Figure 4
figure 4

The FTIR spectra of: (a) Basil-1 and the Basil-1-calcium complex; (b) Basil-2 and the Basil-2-calcium complex.

Figure 4b presents the contrasting absorption peaks for Basil-2 and the Basil-2-Ca complex. For amide-I, there were four peaks in the band wavenumber of the original peptide, but the first of these absorption peaks at 3273.10 cm-1 shifted to a lower frequency region around 3252.77 cm-1 and exhibited some different intensities, whereas the second peak at 3079.11 cm-1 shifted to a much greater absorption wavenumber of 3124.89 cm-1, while the other peaks disappeared as a consequence of the interaction between the calcium ions and the nitrogen atom from the N–H bonds. In the amide-I band, there was a shift in the absorption peak from 1632.51 to 1644.25 cm-1. However, as a consequence of the coordinate binding involving calcium ions and the C–N and N–H bonds of the amide-II vibration, the absorption peak at 1514.35 cm-1 disappeared, suggesting the creation of C–Ca and N–Ca within the amide-II wavenumber. Furthermore, there is an influence upon the absorption peak of the original peptide at 1441.40 cm-1 exerted by the –COO–Ca combination, which induces a shift to 1456.70 cm-1 and a change in the intensity. In addition, there were two other Basil-2 absorption peaks at 745.66 cm-1 and 513.42 cm-1 which underwent shifts to 761.63 cm-1 and 503.49 cm-1 as the ligand atom interacted with the calcium ion. It can thus be argued that there was interaction between the calcium ions and the C = O bonds, –COO– bonds, N–H bonds, and C–N bonds as the peptide calcium complex was formed. The chelation produces a different absorption peak for the peptide-calcium complex when compared to the original peptide, and thus the new peaks confirm the existence of a new substance. This matches the findings for FTIR spectra of metal ions chelated with original peptides, and was confirmed in the works of Zhang et al.33 and Chen et al.48, while Wang et al.17 observed that when metal ions and peptide functional groups interact, the outcome can be a wider or weaker absorption peak, or in some cases it disappears.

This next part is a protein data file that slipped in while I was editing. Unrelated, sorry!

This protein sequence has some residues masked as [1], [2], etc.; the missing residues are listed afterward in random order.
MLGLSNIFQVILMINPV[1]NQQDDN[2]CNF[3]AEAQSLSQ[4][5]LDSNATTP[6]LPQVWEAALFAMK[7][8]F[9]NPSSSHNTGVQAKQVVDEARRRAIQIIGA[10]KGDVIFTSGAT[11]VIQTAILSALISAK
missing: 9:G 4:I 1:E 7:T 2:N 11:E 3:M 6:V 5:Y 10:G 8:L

Presently, a computer simulation method was used to explore the binding position and the interaction between ligand and receptor. Numerous studies have argued that the binding of calcium and peptides depends upon the particular groups that are found in the peptide sequence. The groups that most frequently appear in the literature in the context of calcium binding are phosphate and carboxyl groups49,50. In the human diet, milk casein from cows and egg yolk casein contain phosphorylated groups, including CPPs and phosvitin phosphopeptides (PPPs), which are able to aggregate calcium via highly polar acidic motifs. These phosphorylated groups are ideal for calcium binding because of their phosphoserine residues, which produce amorphous Ca3(PO4)2 nanoparticles when exposed to calcium51. Various peptides which do not feature such phosphorylated residues are also known to bind calcium through the presence of the carboxyl group, Glu, and Asp. These include peptides derived from whey proteins52, bovine serum proteins53, soybean proteins54, and tilapia scale proteins26. The reason for the success of carboxylic groups in creating these complexes lies in the presence of carbonyl oxygen, which offers a non-bonding free electron pair which then performs the chelation of metal ions that have empty electron shells. In addition, sulfhydryl groups, the nitrogen-rich group of the His imidazole, hydrophilic groups, and negatively charged groups play significant roles in calcium-binding55. This part might be supported by the result of the FTIR assay because the prediction of calcium binding sites was obtained at carbonyl group, carboxyl group, C–H bond, C–C bond, and N–H bond which are correlated with the change in FTIR spectra when the peptide is formed into the calcium-peptide complex. Otherwise, some metal ions have been reported to interact with these function groups, which has a major role in metal ion chelation56,57.